Bono, Eugene Peterson, and the Psalms

I call this blog “Intersection” and this week’s entry is a good example why. This week, several folks shared with me a video, “Bono and Eugene Peterson on The Psalms.”

Here’s the link:

Eugene Peterson is a Presbyterian pastor and author who is best known for his translation of the Bible called The Message. There are 17 million copies of the message in print. A mentor once told me that Eugene Peterson is a “rock star” among Presbyterian pastors.

In 2002, Bono sent Eugene a video message telling him how much The Message meant to him and to his band, U2. The band would read psalms from The Message before a concert to inspire their performance. Not knowing that Bono really was a world famous rock star, Eugene ignored Bono’s message. But Bono was persistent, and over the years, the two struck up a relationship.

In this 21-minute video, Eugene’s wife, Jan, welcomed Bono into their Montana home by baking cookies. They discovered that they shared a passion for music and poetry, and a love for the way the psalms spoke to the reality of life. Peterson’s translation of the psalms was the inspiration for much of Bono’s music. As Peterson said, “Bono is singing to the very people I did this work for. I feel that we are allies in this. He is helping get me and The Message to the very people Jesus spent much of his time with.”

Bono’s advice to Christian artists is to “Get real,” and to write music that describe life the way it really is. “What God wants from us is the truth.”



It always amazes me that we celebrate the resurrection only one day a year.

We go on and about Christmas, but without the resurrection, there would be no Christian faith. Without the resurrection, Jesus would be remembered as a teacher who said some wise things, if he was remembered at all. More likely he would be forgotten, like all the other leaders of messianic movements, (there were lots of them) whose movements died with them.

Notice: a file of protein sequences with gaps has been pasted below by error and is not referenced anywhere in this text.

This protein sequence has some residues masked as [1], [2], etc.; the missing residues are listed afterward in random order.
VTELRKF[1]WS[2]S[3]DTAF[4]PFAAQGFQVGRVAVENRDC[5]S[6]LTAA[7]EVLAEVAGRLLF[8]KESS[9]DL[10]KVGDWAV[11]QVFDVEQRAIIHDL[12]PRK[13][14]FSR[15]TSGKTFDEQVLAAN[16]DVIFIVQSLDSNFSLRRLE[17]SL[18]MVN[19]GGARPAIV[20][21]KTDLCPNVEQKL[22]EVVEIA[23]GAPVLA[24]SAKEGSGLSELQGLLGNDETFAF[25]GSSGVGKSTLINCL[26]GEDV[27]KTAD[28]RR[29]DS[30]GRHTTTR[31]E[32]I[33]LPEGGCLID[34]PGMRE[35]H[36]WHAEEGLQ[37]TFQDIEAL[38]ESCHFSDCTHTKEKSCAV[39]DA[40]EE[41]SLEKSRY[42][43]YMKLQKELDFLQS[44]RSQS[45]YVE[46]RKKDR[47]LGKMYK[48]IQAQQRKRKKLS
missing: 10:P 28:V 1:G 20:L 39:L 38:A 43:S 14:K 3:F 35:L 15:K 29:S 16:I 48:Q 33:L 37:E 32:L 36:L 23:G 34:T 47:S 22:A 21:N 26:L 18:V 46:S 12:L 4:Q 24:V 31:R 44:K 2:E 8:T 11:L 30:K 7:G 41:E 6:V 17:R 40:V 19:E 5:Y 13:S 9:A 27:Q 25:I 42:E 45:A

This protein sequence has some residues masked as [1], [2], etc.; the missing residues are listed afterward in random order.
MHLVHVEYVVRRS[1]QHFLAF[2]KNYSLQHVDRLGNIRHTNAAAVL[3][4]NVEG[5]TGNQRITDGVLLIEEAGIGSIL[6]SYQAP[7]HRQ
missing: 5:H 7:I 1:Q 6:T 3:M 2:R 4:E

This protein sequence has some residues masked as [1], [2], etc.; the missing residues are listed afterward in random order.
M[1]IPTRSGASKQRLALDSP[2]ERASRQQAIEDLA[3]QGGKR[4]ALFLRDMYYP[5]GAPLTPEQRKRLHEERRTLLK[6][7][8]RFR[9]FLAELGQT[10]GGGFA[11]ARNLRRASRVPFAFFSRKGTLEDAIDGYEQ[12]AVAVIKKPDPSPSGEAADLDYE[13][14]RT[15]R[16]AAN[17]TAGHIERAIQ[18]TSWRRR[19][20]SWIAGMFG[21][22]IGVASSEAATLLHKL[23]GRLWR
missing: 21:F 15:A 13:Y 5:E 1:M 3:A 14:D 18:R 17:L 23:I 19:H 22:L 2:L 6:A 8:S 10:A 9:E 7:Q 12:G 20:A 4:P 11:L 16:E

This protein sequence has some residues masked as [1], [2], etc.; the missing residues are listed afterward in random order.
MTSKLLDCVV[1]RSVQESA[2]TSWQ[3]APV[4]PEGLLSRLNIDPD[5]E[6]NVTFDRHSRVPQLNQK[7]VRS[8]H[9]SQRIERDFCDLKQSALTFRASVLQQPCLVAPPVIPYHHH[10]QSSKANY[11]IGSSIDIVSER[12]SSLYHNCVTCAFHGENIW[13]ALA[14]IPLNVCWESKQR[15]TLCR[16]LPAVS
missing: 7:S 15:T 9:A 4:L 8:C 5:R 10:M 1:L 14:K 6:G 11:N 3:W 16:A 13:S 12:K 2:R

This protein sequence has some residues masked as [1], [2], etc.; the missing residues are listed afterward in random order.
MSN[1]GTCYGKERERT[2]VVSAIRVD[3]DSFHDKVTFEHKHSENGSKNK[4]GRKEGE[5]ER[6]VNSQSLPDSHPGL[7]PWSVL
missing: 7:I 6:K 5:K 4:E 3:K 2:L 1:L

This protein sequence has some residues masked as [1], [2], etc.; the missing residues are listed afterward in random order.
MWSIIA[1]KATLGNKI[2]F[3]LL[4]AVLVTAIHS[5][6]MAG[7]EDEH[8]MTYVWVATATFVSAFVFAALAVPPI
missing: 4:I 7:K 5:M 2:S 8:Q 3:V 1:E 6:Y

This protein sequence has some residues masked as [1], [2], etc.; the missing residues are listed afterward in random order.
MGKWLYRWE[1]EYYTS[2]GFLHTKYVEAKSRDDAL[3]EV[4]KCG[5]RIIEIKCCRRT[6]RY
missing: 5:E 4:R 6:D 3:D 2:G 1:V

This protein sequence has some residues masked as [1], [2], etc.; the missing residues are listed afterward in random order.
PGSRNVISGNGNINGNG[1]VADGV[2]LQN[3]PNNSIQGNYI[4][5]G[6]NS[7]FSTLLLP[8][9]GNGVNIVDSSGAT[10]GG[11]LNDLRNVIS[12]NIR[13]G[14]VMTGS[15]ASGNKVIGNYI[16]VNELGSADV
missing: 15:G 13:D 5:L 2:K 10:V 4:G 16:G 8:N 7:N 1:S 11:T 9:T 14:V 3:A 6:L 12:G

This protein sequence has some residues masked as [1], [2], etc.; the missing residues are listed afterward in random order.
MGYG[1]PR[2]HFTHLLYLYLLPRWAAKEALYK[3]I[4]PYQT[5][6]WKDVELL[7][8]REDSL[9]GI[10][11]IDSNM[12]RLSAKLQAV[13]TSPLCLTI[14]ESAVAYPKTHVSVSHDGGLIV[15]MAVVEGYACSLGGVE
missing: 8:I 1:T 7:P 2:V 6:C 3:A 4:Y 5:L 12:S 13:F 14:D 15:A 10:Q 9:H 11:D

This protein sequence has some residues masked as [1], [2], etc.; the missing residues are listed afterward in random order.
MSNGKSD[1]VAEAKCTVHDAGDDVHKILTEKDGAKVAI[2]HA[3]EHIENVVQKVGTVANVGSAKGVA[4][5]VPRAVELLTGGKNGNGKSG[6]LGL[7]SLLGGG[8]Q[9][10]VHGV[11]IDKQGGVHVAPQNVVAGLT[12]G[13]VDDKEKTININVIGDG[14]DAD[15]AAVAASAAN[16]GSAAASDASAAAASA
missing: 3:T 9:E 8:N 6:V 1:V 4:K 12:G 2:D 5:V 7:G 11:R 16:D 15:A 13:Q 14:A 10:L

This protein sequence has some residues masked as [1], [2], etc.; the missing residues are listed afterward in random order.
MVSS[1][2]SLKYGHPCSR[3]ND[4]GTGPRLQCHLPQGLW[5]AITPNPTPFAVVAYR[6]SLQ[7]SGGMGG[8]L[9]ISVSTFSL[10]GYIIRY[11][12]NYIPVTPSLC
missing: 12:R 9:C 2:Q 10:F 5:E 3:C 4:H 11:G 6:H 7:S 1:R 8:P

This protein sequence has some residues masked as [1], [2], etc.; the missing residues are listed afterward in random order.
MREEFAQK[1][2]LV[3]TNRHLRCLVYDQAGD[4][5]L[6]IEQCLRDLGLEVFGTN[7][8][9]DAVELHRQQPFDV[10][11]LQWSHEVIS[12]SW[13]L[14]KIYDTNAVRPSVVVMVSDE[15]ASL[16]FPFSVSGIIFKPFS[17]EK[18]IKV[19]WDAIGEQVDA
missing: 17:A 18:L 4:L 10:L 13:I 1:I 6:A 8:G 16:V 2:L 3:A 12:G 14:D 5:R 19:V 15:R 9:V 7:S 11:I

In his book, Living the Resurrection: The Risen Christ in Everyday Life, Eugene Peterson examines how the risen Jesus comes alive in us. Peterson begins by noticing the sense of wonder that’s common to the resurrection accounts in Matthew, Mark, Luke, and John. This wonder is expressed in five ways:

First, the resurrection caught everyone totally unawares. Jesus repeatedly said he would die and be raised on the third day, but nobody believed him. Resurrection is not something we master. We have to let God continue to surprise us.

Second, no one did anything to prepare for the resurrection. No one’s worldview in the first century allowed for a person to be raised from the dead in the middle of history. So Peterson says, “Everyone is a beginner in this business. There are no experts.”

Third, marginal people played a prominent role in the story. In the same way, it will be the poor, minorities, the suffering, the rejected, poets, and children who have the most to teach us about resurrection.

Fourth, the resurrection took place quietly, without publicity or spectators. The changes the risen Jesus wants to make in us will come quietly.

Finally, the most common response to the resurrection was fear. It’s still true with us. We’re afraid when we don’t know what will happen to us, or what God wants to do in us.

Will you allow the risen Jesus to come alive in you?